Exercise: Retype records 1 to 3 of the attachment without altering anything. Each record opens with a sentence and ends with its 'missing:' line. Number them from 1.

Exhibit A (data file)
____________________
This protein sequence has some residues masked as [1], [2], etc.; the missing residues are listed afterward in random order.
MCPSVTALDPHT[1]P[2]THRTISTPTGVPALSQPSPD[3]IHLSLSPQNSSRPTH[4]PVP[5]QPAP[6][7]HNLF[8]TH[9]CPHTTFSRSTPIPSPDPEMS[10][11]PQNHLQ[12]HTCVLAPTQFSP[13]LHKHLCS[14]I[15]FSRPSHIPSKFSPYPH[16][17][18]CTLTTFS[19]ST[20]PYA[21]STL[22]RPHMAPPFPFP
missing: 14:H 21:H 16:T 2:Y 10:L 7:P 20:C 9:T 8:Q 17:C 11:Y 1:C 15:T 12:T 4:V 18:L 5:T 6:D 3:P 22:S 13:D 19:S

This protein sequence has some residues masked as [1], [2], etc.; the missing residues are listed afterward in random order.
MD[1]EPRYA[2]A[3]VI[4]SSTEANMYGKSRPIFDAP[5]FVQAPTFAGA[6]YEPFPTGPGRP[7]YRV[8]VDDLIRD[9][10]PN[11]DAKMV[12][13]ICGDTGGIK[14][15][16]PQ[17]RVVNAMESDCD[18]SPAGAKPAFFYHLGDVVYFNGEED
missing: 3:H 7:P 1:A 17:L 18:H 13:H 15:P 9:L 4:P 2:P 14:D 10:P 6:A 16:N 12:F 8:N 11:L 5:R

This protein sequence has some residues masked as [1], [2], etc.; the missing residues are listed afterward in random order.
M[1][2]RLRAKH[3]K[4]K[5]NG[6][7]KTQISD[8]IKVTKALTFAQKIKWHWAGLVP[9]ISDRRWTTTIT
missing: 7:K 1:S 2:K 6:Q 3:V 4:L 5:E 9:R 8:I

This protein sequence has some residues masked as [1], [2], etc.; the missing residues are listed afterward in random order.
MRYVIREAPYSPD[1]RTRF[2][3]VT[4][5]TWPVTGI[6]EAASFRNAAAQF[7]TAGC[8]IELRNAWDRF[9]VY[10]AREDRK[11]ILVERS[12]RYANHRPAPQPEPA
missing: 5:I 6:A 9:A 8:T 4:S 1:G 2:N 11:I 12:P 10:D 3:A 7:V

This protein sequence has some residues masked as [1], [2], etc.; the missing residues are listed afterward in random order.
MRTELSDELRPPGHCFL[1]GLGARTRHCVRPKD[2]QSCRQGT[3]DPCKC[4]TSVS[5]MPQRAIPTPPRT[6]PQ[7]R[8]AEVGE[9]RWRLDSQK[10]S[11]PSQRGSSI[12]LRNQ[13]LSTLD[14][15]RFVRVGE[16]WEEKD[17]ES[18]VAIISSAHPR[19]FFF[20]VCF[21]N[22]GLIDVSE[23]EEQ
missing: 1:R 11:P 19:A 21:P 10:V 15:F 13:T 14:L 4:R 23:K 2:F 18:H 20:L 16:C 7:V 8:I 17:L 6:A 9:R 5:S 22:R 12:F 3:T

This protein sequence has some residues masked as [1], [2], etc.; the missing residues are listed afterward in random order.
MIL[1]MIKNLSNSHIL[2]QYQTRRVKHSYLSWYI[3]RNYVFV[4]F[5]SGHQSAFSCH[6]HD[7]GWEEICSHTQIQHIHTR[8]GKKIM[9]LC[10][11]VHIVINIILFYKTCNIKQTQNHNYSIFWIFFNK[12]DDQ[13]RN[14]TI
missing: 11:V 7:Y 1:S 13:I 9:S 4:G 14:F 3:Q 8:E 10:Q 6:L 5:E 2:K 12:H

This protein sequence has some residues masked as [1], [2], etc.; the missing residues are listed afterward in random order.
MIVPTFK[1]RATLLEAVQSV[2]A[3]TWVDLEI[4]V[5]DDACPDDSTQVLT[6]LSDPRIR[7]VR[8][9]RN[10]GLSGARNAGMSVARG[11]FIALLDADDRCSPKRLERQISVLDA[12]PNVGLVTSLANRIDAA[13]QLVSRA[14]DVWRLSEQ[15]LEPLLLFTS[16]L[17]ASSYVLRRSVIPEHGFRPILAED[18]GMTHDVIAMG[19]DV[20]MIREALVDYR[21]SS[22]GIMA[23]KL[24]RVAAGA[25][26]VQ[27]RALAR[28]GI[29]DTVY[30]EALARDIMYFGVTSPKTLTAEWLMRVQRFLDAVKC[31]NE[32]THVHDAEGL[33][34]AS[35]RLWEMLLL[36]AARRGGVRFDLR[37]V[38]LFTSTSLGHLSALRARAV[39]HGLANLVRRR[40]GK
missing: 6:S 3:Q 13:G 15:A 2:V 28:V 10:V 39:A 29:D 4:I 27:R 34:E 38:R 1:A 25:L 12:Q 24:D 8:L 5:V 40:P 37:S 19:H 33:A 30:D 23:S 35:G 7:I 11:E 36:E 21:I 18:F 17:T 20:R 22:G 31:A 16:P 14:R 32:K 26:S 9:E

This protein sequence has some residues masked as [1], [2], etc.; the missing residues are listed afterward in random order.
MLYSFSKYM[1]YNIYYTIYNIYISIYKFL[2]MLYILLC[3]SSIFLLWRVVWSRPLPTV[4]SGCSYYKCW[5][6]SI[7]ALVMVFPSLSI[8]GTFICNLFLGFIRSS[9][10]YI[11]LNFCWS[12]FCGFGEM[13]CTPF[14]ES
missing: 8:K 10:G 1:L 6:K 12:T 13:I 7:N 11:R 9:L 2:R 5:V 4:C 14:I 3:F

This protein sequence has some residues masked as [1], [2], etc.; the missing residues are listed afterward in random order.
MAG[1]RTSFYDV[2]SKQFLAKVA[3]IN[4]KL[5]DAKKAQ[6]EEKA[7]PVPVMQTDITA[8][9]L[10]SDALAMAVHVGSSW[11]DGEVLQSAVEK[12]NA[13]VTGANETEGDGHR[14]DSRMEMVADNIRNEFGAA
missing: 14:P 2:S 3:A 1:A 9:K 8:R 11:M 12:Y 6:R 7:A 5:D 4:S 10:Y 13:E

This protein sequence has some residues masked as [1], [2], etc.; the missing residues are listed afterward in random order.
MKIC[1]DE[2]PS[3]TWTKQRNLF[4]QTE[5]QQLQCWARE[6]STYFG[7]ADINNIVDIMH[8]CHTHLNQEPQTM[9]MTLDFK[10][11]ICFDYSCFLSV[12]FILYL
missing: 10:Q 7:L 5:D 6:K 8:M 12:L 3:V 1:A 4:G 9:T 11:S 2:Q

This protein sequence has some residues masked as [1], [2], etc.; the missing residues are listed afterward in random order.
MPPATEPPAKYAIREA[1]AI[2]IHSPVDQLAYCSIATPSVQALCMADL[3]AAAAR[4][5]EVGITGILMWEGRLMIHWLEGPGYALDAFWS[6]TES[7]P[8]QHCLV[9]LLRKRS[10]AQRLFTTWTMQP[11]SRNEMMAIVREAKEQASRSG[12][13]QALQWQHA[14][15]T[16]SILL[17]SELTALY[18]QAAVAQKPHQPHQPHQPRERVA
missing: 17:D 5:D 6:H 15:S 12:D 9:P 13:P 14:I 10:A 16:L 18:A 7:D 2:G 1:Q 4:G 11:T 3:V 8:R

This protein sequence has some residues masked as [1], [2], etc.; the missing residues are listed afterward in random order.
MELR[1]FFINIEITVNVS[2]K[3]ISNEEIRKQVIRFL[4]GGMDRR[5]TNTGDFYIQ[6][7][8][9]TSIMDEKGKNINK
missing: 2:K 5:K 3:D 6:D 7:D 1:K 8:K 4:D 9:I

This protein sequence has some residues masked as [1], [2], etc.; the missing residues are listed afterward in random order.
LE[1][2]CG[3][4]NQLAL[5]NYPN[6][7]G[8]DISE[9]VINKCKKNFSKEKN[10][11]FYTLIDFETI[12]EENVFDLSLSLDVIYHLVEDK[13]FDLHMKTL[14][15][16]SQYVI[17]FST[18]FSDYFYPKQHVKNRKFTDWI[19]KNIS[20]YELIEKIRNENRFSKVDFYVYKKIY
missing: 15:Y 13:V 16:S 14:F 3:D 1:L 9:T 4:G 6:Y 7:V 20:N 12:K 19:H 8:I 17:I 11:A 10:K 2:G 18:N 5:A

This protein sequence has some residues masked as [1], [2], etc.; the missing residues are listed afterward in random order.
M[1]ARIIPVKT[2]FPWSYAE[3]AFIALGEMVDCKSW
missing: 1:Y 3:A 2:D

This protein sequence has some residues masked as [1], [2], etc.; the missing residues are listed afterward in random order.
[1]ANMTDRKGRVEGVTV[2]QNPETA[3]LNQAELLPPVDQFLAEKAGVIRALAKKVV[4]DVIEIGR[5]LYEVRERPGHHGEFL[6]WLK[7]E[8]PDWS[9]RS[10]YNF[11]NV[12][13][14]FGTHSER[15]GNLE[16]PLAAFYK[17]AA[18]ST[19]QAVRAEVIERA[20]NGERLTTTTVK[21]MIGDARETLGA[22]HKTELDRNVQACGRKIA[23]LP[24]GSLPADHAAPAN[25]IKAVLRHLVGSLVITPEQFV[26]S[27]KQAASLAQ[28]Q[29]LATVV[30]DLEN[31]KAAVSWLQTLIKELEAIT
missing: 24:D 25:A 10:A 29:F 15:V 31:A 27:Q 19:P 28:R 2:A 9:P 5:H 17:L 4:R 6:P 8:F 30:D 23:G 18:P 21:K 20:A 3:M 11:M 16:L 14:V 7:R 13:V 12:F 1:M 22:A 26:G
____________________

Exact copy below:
This protein sequence has some residues masked as [1], [2], etc.; the missing residues are listed afterward in random order.
MCPSVTALDPHT[1]P[2]THRTISTPTGVPALSQPSPD[3]IHLSLSPQNSSRPTH[4]PVP[5]QPAP[6][7]HNLF[8]TH[9]CPHTTFSRSTPIPSPDPEMS[10][11]PQNHLQ[12]HTCVLAPTQFSP[13]LHKHLCS[14]I[15]FSRPSHIPSKFSPYPH[16][17][18]CTLTTFS[19]ST[20]PYA[21]STL[22]RPHMAPPFPFP
missing: 14:H 21:H 16:T 2:Y 10:L 7:P 20:C 9:T 8:Q 17:C 11:Y 1:C 15:T 12:T 4:V 18:L 5:T 6:D 3:P 22:S 13:D 19:S

This protein sequence has some residues masked as [1], [2], etc.; the missing residues are listed afterward in random order.
MD[1]EPRYA[2]A[3]VI[4]SSTEANMYGKSRPIFDAP[5]FVQAPTFAGA[6]YEPFPTGPGRP[7]YRV[8]VDDLIRD[9][10]PN[11]DAKMV[12][13]ICGDTGGIK[14][15][16]PQ[17]RVVNAMESDCD[18]SPAGAKPAFFYHLGDVVYFNGEED
missing: 3:H 7:P 1:A 17:L 18:H 13:H 15:P 9:L 4:P 2:P 14:D 10:P 6:A 16:N 12:F 8:N 11:L 5:R

This protein sequence has some residues masked as [1], [2], etc.; the missing residues are listed afterward in random order.
M[1][2]RLRAKH[3]K[4]K[5]NG[6][7]KTQISD[8]IKVTKALTFAQKIKWHWAGLVP[9]ISDRRWTTTIT
missing: 7:K 1:S 2:K 6:Q 3:V 4:L 5:E 9:R 8:I